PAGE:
This article originally appeared on BUILDER's sister site, ProSales.

Forty-four states and Washington, D.C. have added construction jobs between October 2017 and October 2018, according to data released by the Associated General Contractors of America (AGC). This pattern closely follows the AGC's findings for September, when forty-five states and the District of Columbia saw rises in construction-related jobs.

Additionally, 36 states and the nation's capital have added construction jobs between September and October, up from 29 states and D.C. between August and September.

AGC officials said firms in most part of the country are able to add staff to keep pace with growing demand, but cautioned that rising labor and materials costs could undermine future demand.

"Construction activity continues to expand at a steady clip, with employment growing by more than 10% during the past year in five states and by more than 5% in another 18 states," chief economist Ken Simonson said. "As contractors pay more for labor and most of the materials they use to build, construction costs will climb, potentially dampening future demand for their services."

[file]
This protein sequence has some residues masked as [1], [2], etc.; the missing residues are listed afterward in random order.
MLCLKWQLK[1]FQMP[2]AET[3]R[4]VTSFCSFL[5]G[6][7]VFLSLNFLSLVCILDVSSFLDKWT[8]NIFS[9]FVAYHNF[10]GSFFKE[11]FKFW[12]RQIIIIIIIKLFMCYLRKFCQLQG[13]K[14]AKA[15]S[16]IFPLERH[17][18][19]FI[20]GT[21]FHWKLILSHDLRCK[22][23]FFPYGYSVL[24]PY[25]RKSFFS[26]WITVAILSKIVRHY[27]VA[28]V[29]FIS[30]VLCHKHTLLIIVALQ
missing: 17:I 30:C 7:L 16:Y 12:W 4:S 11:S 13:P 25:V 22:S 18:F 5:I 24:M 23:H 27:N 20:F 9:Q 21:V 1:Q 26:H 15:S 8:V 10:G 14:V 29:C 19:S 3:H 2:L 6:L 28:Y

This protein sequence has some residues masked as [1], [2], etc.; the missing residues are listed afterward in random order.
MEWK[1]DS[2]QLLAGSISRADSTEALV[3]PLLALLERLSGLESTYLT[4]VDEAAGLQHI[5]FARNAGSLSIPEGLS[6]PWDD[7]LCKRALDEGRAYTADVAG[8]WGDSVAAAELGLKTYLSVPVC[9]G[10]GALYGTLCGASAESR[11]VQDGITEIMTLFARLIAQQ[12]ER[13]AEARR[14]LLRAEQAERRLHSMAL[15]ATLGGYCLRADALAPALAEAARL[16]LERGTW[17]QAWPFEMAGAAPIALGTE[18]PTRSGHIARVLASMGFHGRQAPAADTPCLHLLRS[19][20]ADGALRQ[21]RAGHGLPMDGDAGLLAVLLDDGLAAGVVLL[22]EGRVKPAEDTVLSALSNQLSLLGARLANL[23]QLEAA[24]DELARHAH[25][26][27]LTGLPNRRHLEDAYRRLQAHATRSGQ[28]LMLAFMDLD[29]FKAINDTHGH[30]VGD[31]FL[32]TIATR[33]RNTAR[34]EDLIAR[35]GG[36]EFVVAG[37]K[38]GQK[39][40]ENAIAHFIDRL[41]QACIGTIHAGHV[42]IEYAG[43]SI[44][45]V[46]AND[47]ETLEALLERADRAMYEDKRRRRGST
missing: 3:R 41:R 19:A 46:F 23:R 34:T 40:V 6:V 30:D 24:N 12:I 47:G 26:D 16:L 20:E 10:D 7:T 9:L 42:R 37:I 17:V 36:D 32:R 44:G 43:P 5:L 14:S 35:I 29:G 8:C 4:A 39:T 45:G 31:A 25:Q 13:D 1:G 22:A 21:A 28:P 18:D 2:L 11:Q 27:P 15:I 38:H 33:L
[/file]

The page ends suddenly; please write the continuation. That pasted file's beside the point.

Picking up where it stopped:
Georgia, Arizona, Oregon, Nevada, and New Hampshire all increased construction employment by more than 10% in the past 12 months, while Texas, Florida, California, and Georgia added the most jobs in pure numbers. AGC research indicates that construction employment in Massachusetts, New York, Oregon, Texas, and Washington has reached record-high levels. New Jersey, South Carolina, Oklahoma, Hawaii, and Mississippi all saw construction job growth decline year-to-year. Between September to October, Louisiana lost the most jobs in pure numbers while Mississippi saw construction growth decline by the largest percentage.

AGC officials said construction employment gains indicate demand for construction services is strong in most parts of the country. However, without investments in career and technical education and other related factors, officials say labor and material costs will continue to rise.